'Wow. I gasped, put my phone down...': Cartoon inspired by Ford-Kavanaugh grips North America

A political cartoon by Halifax-based artist Bruce MacKinnon has gone viral in light of the sexual assault allegations against U.S. Supreme Court nominee Brett Kavanaugh by Dr. Christine Blasey Ford.

The image, which originally ran in the Halifax Chronicle Herald, shows a distressed Lady Justice, on her back with a blindfold over her eyes and her scales scattered behind her. She is pinned down by an apparently male figure wearing Republican cuffs.

One hand covers her mouth while the other holds her wrist.

The cartoon was released after a U.S. Senate judiciary committee voted to advance Kavanaugh’s
Supreme Court nomination, and clearly references Ford’s account the sexual assault she alleges took place when she and Kavanaugh were teenagers.

A green light for Kavanaugh from the committee is a step for the Republicans toward confirming him as Supreme Court judge, despite the cloud of suspicion that hangs over him.

If he is confirmed for the Supreme Court, Kavanaugh could be the deciding vote on cases involving immigration, abortion, transgender troops, gay rights and voting rights.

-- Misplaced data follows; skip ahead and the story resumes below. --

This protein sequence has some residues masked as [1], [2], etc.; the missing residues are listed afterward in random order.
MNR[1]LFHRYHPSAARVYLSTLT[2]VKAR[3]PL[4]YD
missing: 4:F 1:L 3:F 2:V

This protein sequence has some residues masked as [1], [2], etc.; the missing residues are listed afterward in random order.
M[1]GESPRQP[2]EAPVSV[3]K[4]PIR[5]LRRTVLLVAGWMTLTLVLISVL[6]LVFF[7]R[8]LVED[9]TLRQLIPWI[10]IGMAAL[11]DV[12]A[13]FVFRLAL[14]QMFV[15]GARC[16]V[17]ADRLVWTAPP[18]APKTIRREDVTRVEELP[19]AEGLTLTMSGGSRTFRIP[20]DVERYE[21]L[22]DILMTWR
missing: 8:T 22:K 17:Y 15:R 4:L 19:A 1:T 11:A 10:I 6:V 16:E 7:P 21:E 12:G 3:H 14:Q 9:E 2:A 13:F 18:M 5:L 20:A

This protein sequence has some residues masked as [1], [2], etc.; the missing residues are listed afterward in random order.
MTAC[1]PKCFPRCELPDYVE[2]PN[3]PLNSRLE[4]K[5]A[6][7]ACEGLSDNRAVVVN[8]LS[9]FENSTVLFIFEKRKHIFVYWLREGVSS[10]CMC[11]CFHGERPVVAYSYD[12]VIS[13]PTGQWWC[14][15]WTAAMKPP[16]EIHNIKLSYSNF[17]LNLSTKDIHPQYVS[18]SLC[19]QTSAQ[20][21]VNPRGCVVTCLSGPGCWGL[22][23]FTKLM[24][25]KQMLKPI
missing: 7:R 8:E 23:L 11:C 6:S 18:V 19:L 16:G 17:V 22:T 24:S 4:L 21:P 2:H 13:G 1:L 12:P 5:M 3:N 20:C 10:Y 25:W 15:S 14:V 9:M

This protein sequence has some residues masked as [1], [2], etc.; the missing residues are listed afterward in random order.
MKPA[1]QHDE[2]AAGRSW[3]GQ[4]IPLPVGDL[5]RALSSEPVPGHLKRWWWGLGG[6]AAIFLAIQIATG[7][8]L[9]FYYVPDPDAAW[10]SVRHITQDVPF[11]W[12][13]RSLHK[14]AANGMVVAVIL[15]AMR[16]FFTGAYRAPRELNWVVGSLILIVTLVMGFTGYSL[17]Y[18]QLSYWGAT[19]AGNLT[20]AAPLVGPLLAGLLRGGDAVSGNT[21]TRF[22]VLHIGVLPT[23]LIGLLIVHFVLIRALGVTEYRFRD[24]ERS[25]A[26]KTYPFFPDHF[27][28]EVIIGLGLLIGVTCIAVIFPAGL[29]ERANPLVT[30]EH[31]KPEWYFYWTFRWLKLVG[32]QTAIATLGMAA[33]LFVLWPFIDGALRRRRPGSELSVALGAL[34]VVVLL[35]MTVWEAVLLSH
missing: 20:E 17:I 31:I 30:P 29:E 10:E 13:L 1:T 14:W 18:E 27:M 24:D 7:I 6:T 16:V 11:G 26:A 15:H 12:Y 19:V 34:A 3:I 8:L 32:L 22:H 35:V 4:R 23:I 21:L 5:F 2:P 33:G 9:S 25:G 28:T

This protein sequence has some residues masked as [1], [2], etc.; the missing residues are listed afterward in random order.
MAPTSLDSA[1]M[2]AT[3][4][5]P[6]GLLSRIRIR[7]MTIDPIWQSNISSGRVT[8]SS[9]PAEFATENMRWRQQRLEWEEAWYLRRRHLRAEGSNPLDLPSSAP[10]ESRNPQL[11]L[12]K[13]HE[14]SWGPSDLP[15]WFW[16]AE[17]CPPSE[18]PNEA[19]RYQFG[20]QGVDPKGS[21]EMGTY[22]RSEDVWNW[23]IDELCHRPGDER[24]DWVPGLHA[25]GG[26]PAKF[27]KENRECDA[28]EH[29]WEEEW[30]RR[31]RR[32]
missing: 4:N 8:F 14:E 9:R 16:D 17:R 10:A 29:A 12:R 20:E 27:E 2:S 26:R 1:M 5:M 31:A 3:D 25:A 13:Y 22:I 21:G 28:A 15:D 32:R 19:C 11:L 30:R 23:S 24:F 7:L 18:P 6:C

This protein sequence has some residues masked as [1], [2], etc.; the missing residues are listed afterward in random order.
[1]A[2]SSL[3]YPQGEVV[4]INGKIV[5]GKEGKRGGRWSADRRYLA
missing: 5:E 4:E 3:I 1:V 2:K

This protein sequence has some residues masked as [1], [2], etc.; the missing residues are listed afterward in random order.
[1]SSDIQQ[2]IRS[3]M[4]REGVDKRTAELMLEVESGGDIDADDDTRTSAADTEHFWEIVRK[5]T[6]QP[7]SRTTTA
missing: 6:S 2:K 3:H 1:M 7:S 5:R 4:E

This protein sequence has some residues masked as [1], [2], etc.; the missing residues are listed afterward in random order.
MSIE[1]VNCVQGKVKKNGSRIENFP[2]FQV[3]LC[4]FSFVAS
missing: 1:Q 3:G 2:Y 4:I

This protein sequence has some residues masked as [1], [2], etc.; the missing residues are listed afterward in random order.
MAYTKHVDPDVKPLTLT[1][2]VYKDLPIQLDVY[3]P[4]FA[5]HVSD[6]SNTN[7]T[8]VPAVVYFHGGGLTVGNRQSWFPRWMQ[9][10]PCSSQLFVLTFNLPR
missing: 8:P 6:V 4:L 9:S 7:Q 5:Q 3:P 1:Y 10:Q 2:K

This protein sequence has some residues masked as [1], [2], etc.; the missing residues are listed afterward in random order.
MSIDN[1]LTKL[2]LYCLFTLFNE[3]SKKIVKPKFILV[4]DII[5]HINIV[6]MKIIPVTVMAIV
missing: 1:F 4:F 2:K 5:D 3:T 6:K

But first, he will need to pass a week-long FBI probe into his background and the allegations against him. That probe is currently underway and was ordered after Republican Sen. Jeff Flake said he would not support Kavanaugh’s final confirmation without it.

MacKinnon has made headlines in the past for his poignant, moving and sometimes controversial political cartoons. He has provided commentary on events and subjects like the Charlie Hebdo massacre in France, the murder of Cpl. Nathan Cirillo in Ottawa’s Parliament Hill shooting and the Humboldt Broncos’ bus crash.

Some people, including #MeToo champion Alyssa Milano are praising MacKinnon for using his art to provide crucial commentary on sexual assault and its treatment within justice systems.

Some, however, have charged him with taking commentary too far, and warn that the image could serve as an emotional trigger for some assault and rape victims.

MacKinnon says he intended for the cartoon to remind people of the brutal reality of sexual assault.

“I understand it’s hard for people to look at, especially people who might be survivors of sexual assault,” MacKinnon told CBC News. “You can’t turn off the conversation, pretend it didn’t happen or look away.”

Some argue that the piece isn’t fair to Kavanaugh, who has not been proven guilty in a court of law.

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